Why Can't Some People See Magic Eye Pictures? | Mental Floss

 

Reflection:

I have been drawn to Op Art since I was a child. Vexed in my younger years (and even today) that I cannot see images in 'Magic Eye', an Op Art from the 1990s. "Magic Eye was something of a paradox: a deliberate graphic mess that relied on grids and precision to achieve its intended effect. The fact that it was so difficult to see the 3-D shape hiding behind the hypercolored patterns was a major part of its appeal" (Stinson, 2019) 

 Amsler grid - Wikipedia 

Later, as a teenager, I once saw a sheet of paper stuck to my grandmother's fridge. I now know it is called an  'Amsler Grid'. It can help detect early signs of retinal disease. People hold the grid at a reading distance from their eyes, cover one eye and start at the dot. If there are wavy lines or parts of the grid go missing, you need to have your eyes checked. The image of the Amsler Grid stayed with me, that it looks likes an illusion but was created for a neurological purpose.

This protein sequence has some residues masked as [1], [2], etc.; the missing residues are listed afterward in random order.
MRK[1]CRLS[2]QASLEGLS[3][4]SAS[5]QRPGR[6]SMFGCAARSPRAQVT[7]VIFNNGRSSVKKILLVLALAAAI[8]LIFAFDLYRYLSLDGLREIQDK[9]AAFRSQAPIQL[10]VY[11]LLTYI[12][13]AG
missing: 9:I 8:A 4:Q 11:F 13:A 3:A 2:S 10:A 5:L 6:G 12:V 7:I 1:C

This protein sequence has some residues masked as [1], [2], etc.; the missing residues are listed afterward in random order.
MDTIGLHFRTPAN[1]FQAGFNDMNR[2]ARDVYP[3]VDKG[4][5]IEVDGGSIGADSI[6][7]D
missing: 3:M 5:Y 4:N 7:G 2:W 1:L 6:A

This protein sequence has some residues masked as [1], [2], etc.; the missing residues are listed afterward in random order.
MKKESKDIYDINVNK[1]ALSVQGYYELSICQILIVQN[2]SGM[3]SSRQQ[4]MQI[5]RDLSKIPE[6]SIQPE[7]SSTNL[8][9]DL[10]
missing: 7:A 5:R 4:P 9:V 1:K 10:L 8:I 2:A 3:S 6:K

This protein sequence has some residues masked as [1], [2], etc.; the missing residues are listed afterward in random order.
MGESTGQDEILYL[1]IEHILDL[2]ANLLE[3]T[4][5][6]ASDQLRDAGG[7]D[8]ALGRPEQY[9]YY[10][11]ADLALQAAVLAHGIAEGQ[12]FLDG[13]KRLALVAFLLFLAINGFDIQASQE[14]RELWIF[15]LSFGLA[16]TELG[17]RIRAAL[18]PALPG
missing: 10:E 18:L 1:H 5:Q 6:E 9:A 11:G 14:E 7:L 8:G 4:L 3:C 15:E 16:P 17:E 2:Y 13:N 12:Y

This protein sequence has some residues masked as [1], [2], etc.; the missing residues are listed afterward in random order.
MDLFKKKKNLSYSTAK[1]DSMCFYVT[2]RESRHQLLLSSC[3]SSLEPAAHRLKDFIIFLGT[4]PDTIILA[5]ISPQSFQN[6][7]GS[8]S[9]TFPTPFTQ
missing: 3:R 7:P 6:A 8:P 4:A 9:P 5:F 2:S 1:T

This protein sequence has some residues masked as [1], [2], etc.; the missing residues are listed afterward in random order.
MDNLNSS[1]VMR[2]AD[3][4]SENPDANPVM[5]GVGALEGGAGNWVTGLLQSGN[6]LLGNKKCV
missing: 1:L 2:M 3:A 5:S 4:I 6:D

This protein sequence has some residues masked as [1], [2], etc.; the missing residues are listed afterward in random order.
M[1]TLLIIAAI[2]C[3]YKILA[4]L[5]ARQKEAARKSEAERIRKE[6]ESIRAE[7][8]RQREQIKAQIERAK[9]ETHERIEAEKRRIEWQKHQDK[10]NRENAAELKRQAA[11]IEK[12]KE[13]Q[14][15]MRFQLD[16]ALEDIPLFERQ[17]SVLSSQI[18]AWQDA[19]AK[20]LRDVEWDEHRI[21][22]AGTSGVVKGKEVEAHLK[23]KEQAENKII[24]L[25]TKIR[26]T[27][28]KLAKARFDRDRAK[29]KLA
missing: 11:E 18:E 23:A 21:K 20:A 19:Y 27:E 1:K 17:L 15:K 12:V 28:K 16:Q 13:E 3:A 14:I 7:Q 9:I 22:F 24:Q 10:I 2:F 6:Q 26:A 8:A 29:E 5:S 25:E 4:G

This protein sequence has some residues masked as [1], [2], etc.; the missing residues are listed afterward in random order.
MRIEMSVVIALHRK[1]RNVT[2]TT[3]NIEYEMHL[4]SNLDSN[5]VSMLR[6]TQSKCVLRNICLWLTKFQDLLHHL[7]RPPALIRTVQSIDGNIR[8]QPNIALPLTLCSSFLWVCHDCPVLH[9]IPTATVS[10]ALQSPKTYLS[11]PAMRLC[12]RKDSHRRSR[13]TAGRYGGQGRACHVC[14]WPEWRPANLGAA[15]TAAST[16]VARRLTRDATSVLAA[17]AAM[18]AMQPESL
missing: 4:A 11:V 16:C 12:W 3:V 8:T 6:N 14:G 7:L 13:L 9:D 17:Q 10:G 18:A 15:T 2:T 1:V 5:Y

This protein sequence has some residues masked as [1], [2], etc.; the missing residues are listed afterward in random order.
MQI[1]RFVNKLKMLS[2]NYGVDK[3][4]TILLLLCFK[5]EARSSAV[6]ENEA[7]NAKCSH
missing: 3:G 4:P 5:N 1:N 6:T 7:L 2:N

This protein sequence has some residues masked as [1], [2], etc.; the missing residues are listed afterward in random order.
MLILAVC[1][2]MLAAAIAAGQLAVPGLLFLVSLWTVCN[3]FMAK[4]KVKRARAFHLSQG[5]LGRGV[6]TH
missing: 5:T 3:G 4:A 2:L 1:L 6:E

2. Create your own work

Thinking about Op Art and the creation of my own artwork, I choose Bridget Riley's artwork to model my own works upon. 

For the first two pieces, I decided to use technology. I did this as the 1960s resurgence occurred due to new technologies and I thought this was a nice homage to the 1960s resurgence. 

 

  

Step 1.

I created a word document, and formatted it to look like this: 

AutoSave (€@) File Home Insert Calibri (Body) clipboard 3 words Design Layout References Mailings Review View Help Search Grammarly Table Design Layout Aa8bCcDd Aa8bCcDd AaBbC( Heading 1 Styles AaBbCcC Heading 2 AaB Title C@Displa•,' Settings Find Replace Select y Editing Kate Doust Dictate Voice g Share Comments Normal No spac... Speak New Group @ 40) Editor Editor Type here to search Paragraph 6 Open Grammar'y Grammarly 7:50 AM 16/04/2021

  

Step 2.

I then pressed print screen and used the program 'Paint' to create a png file: